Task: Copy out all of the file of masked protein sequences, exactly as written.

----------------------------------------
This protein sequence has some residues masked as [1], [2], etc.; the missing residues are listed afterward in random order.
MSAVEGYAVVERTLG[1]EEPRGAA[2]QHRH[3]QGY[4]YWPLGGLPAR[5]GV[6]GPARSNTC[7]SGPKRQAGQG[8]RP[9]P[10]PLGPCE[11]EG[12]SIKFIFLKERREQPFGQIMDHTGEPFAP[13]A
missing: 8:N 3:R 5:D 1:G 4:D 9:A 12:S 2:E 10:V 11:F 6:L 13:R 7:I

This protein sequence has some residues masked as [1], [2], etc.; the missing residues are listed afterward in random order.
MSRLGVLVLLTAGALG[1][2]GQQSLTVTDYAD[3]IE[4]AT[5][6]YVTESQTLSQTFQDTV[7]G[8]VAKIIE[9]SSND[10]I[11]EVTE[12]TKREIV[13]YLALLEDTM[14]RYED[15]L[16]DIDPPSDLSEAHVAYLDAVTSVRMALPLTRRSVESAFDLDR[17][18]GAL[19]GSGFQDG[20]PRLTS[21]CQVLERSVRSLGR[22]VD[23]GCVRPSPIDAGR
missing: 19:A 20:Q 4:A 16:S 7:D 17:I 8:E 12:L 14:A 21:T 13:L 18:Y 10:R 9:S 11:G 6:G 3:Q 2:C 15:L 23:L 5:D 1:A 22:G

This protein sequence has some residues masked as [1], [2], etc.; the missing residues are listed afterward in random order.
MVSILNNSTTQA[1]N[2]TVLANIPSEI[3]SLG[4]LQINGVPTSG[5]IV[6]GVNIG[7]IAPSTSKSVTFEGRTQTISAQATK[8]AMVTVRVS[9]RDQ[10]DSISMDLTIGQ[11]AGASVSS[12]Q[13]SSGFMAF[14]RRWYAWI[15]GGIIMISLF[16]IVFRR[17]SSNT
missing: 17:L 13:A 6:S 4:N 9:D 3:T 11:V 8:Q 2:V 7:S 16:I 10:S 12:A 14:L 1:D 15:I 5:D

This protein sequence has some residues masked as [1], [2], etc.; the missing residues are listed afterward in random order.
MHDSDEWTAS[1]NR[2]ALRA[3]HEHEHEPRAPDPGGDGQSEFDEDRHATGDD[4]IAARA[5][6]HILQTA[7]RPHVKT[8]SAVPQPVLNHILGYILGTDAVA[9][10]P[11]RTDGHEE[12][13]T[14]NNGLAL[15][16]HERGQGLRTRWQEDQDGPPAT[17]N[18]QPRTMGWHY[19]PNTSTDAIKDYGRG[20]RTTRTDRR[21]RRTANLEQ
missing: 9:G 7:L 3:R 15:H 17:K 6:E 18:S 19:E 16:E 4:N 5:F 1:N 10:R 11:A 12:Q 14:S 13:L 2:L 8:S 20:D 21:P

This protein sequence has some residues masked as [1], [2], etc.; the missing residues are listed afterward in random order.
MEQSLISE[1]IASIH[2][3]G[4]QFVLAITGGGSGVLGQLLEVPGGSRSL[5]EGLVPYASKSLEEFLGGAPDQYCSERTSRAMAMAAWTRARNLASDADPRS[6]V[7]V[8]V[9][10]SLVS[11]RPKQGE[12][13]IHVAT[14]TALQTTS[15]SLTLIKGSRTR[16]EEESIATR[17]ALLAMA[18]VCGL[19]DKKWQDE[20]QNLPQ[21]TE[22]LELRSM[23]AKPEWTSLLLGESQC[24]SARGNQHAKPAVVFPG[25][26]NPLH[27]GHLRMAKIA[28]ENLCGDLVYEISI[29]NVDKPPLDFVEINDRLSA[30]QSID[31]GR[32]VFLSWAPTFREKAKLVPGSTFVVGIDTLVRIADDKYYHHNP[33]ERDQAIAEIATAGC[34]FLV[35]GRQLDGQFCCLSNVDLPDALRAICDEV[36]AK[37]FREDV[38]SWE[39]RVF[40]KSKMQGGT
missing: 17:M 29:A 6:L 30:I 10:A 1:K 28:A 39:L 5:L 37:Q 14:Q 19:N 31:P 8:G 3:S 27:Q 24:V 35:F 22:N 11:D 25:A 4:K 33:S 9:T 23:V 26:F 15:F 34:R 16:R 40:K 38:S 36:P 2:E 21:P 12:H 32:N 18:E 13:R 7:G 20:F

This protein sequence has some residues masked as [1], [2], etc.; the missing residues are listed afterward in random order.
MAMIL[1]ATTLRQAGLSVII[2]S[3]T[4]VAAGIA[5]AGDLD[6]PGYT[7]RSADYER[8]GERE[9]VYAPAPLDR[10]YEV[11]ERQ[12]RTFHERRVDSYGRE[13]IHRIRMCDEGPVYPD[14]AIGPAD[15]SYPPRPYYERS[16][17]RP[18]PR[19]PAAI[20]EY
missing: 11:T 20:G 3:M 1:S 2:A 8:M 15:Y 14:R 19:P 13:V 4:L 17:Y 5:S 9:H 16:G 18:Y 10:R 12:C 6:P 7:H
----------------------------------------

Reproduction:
This protein sequence has some residues masked as [1], [2], etc.; the missing residues are listed afterward in random order.
MSAVEGYAVVERTLG[1]EEPRGAA[2]QHRH[3]QGY[4]YWPLGGLPAR[5]GV[6]GPARSNTC[7]SGPKRQAGQG[8]RP[9]P[10]PLGPCE[11]EG[12]SIKFIFLKERREQPFGQIMDHTGEPFAP[13]A
missing: 8:N 3:R 5:D 1:G 4:D 9:A 12:S 2:E 10:V 11:F 6:L 13:R 7:I

This protein sequence has some residues masked as [1], [2], etc.; the missing residues are listed afterward in random order.
MSRLGVLVLLTAGALG[1][2]GQQSLTVTDYAD[3]IE[4]AT[5][6]YVTESQTLSQTFQDTV[7]G[8]VAKIIE[9]SSND[10]I[11]EVTE[12]TKREIV[13]YLALLEDTM[14]RYED[15]L[16]DIDPPSDLSEAHVAYLDAVTSVRMALPLTRRSVESAFDLDR[17][18]GAL[19]GSGFQDG[20]PRLTS[21]CQVLERSVRSLGR[22]VD[23]GCVRPSPIDAGR
missing: 19:A 20:Q 4:A 16:S 7:D 17:I 8:E 12:L 14:A 21:T 13:L 18:Y 10:R 9:S 11:G 6:G 3:Q 2:C 15:L 23:L 5:D 1:A 22:G

This protein sequence has some residues masked as [1], [2], etc.; the missing residues are listed afterward in random order.
MVSILNNSTTQA[1]N[2]TVLANIPSEI[3]SLG[4]LQINGVPTSG[5]IV[6]GVNIG[7]IAPSTSKSVTFEGRTQTISAQATK[8]AMVTVRVS[9]RDQ[10]DSISMDLTIGQ[11]AGASVSS[12]Q[13]SSGFMAF[14]RRWYAWI[15]GGIIMISLF[16]IVFRR[17]SSNT
missing: 17:L 13:A 6:S 4:N 9:D 3:T 11:V 8:Q 2:V 7:S 16:I 10:S 12:A 14:L 1:D 15:I 5:D

This protein sequence has some residues masked as [1], [2], etc.; the missing residues are listed afterward in random order.
MHDSDEWTAS[1]NR[2]ALRA[3]HEHEHEPRAPDPGGDGQSEFDEDRHATGDD[4]IAARA[5][6]HILQTA[7]RPHVKT[8]SAVPQPVLNHILGYILGTDAVA[9][10]P[11]RTDGHEE[12][13]T[14]NNGLAL[15][16]HERGQGLRTRWQEDQDGPPAT[17]N[18]QPRTMGWHY[19]PNTSTDAIKDYGRG[20]RTTRTDRR[21]RRTANLEQ
missing: 9:G 7:L 3:R 15:H 17:K 6:E 18:S 19:E 16:E 4:N 5:F 1:N 10:R 11:A 12:Q 14:S 13:L 2:L 8:S 20:D 21:P

This protein sequence has some residues masked as [1], [2], etc.; the missing residues are listed afterward in random order.
MEQSLISE[1]IASIH[2][3]G[4]QFVLAITGGGSGVLGQLLEVPGGSRSL[5]EGLVPYASKSLEEFLGGAPDQYCSERTSRAMAMAAWTRARNLASDADPRS[6]V[7]V[8]V[9][10]SLVS[11]RPKQGE[12][13]IHVAT[14]TALQTTS[15]SLTLIKGSRTR[16]EEESIATR[17]ALLAMA[18]VCGL[19]DKKWQDE[20]QNLPQ[21]TE[22]LELRSM[23]AKPEWTSLLLGESQC[24]SARGNQHAKPAVVFPG[25][26]NPLH[27]GHLRMAKIA[28]ENLCGDLVYEISI[29]NVDKPPLDFVEINDRLSA[30]QSID[31]GR[32]VFLSWAPTFREKAKLVPGSTFVVGIDTLVRIADDKYYHHNP[33]ERDQAIAEIATAGC[34]FLV[35]GRQLDGQFCCLSNVDLPDALRAICDEV[36]AK[37]FREDV[38]SWE[39]RVF[40]KSKMQGGT
missing: 17:M 29:A 6:L 30:I 10:A 1:K 28:A 39:L 5:L 37:Q 14:Q 19:N 31:P 8:G 3:S 27:Q 24:V 35:F 22:N 11:D 25:A 4:K 33:S 9:T 23:V 26:F 15:F 34:R 16:R 40:K 38:S 36:P 2:E 21:P 12:H 32:N 18:E 13:R 7:G 20:F

This protein sequence has some residues masked as [1], [2], etc.; the missing residues are listed afterward in random order.
MAMIL[1]ATTLRQAGLSVII[2]S[3]T[4]VAAGIA[5]AGDLD[6]PGYT[7]RSADYER[8]GERE[9]VYAPAPLDR[10]YEV[11]ERQ[12]RTFHERRVDSYGRE[13]IHRIRMCDEGPVYPD[14]AIGPAD[15]SYPPRPYYERS[16][17]RP[18]PR[19]PAAI[20]EY
missing: 11:T 20:G 3:M 1:S 2:A 8:M 15:Y 14:R 19:P 13:V 4:L 17:Y 5:S 9:H 16:G 18:Y 10:R 12:C 6:P 7:H